Today, I received very sad news about expiry of the 60 m trial licenses in New Zealand. On October 24th, the 60 metres band in New Zealand will become silent.
I very well remember the first contacts back in January 2018 and at the time, I did not know about the very good propagation between Europe and New Zealand on 60 metres. Many contacts followed and over time, a lot of experiments followed, trying to shed more light on the exceptional good propagation. Testing propagation to ZL became a regular activity and led to close friendship with some ZL amateurs. An empty space on 60 m will be left.
The NZART wrote that the New Zealand Defence Forces disapproved renewal of the licenses because “having access to the highest quality HF spectrum is very important to support their new platforms, tactical radio equipment and refreshed HF site equipment, all soon to be delivered. Additionally, access to HF is a key part of their communications plans both in NZ and to support our forces overseas.”
This view raises serious questions. Although all radio users will agree that quality of radio communications depends on the quality of the spectrum, the NZDF remarks suggest that the new equipment is susceptible to interference. It puzzles me, because I assume that developers of modern HF communications equipment consider protection against interference a key design criterium.
Without proper protection, it would be easy to jam and on top of that, nowadays the HF bands are polluted with over the horizon radar, pirates, man made noise etc. I cannot believe that taxpayers money (our money) would be wasted to buy vulnerable equipment, which would be likely to become useless under harsh conditions.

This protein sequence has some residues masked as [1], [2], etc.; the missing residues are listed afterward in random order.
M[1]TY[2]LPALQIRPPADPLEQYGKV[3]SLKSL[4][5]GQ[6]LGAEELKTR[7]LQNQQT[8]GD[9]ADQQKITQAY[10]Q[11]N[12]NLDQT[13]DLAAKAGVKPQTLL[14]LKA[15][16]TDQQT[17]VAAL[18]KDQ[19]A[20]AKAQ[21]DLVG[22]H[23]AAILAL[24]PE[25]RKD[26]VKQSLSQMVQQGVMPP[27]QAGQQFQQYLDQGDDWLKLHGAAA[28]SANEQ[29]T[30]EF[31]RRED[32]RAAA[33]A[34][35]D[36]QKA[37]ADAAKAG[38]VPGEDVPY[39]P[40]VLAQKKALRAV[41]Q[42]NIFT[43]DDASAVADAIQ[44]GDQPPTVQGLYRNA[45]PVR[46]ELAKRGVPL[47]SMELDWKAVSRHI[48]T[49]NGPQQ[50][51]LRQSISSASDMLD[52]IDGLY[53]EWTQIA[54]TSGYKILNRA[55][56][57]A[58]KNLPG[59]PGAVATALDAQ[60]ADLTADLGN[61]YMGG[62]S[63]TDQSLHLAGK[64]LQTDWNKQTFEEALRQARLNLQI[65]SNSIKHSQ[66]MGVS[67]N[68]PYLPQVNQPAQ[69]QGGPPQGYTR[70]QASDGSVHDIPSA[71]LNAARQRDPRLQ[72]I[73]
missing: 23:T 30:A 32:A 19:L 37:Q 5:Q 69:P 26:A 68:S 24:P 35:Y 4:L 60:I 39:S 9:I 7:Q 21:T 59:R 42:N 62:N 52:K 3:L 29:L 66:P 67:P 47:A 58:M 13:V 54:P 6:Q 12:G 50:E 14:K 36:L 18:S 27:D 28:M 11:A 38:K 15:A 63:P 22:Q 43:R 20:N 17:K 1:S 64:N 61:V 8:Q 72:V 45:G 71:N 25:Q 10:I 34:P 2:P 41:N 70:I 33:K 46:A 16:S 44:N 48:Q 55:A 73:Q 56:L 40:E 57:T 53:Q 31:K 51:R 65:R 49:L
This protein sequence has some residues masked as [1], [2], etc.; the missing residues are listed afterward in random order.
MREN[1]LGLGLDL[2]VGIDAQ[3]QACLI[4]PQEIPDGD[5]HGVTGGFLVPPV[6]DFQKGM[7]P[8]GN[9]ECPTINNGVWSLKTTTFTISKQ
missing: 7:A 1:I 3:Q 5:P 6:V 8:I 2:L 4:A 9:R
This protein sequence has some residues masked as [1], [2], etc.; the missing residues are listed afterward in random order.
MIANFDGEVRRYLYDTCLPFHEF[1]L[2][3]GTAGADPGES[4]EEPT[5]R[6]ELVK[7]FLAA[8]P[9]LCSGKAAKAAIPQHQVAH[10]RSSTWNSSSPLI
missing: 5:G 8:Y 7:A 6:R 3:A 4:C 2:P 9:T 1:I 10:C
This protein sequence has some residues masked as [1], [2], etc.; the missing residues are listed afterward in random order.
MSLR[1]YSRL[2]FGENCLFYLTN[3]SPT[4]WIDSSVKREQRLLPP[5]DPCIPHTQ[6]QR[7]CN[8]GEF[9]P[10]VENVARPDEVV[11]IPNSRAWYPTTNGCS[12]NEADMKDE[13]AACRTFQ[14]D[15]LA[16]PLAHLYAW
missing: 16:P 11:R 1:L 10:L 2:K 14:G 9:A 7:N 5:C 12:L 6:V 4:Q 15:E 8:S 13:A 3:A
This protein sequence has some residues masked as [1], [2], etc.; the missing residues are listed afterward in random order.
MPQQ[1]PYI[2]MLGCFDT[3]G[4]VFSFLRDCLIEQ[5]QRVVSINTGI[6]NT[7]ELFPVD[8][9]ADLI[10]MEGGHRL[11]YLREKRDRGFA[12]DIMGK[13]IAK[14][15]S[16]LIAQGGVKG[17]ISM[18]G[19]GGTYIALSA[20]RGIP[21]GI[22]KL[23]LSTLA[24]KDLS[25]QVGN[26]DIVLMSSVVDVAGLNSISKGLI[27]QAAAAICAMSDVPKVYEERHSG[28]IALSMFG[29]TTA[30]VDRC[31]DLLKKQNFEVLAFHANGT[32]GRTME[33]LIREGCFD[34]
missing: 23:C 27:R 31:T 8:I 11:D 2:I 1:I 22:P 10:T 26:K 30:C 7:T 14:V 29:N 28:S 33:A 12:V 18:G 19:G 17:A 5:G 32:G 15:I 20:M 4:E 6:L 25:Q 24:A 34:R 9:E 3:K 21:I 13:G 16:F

The above reasoning of the NZDF is very doubtful and simply unjustified as explained above. One can only speculate about the true reasons.
In 2015, we got 60 m licences for 100 kHz and 100 Watts RF output (no EIRP limit). This was the European common proposal (ECP) for the WRC-15. Our (amateur minded!) administration assumed that the ECP would be accepted and allowed using the band, based on on a Radio Regulations article 4.4 exception, applying the ECP. Our defence forces did not object. No complaints were ever received (confirmed by a freedom of information request by me). But the bureaucrats stepped in. A letter from the Belgian authorities was received by our administration, requesting to “align” with the WRC-15 allocation. Our administration did not want to risk a formal complaint and our allocation shrunk to 15 kHz and 15 W EIRP.
France, Russia and the NATO were against the ECP. A likely assumption is that the 100 kHz / 100 Watts did not make it because of objections from these governments and the NATO.
Governments and their servants seem to forget that they represent us and not themselves. The Radio Regulations are an international treaty and governments simply have to implement these. Exceptions can be added to the RR, but no footnotes of New Zealand were found. So RSM, about time to tell the NZDF that they have to accept a 15/15 allocation, which, as I explained, hardly has any noticeable impact to their HF systems. Given the very long list of NZDF licences in the RSM register, having access to possibly one channel less can’t be as important as they claim.
Below, two waterfall pictures of the spectrum around the 60 m amateur band, taken from the ZL1PWM web SDR around 18:15 UTC. Over the horizon radar (OTHR) all over the spectrum (from China?), even in the 6 MHz broadcast band, a number of pirates (from Indonesia?) and other sources of interference, along with just a few digital communications signals, assumed to originate from manly military communications. Being early in the morning, not many pirates were active, but more of them are heard during the evening hours.
Over the horizon radar heard on 5362 kHz USB – 23 October 2020 about 18:11 UTC
Pirates (Indonesia?) on 5516.5 kHz – 23 October 2020 about 18:12 UTC
Pirates (language unknown) on 5635 kHz – 23 October 2020 about 18:13 UTC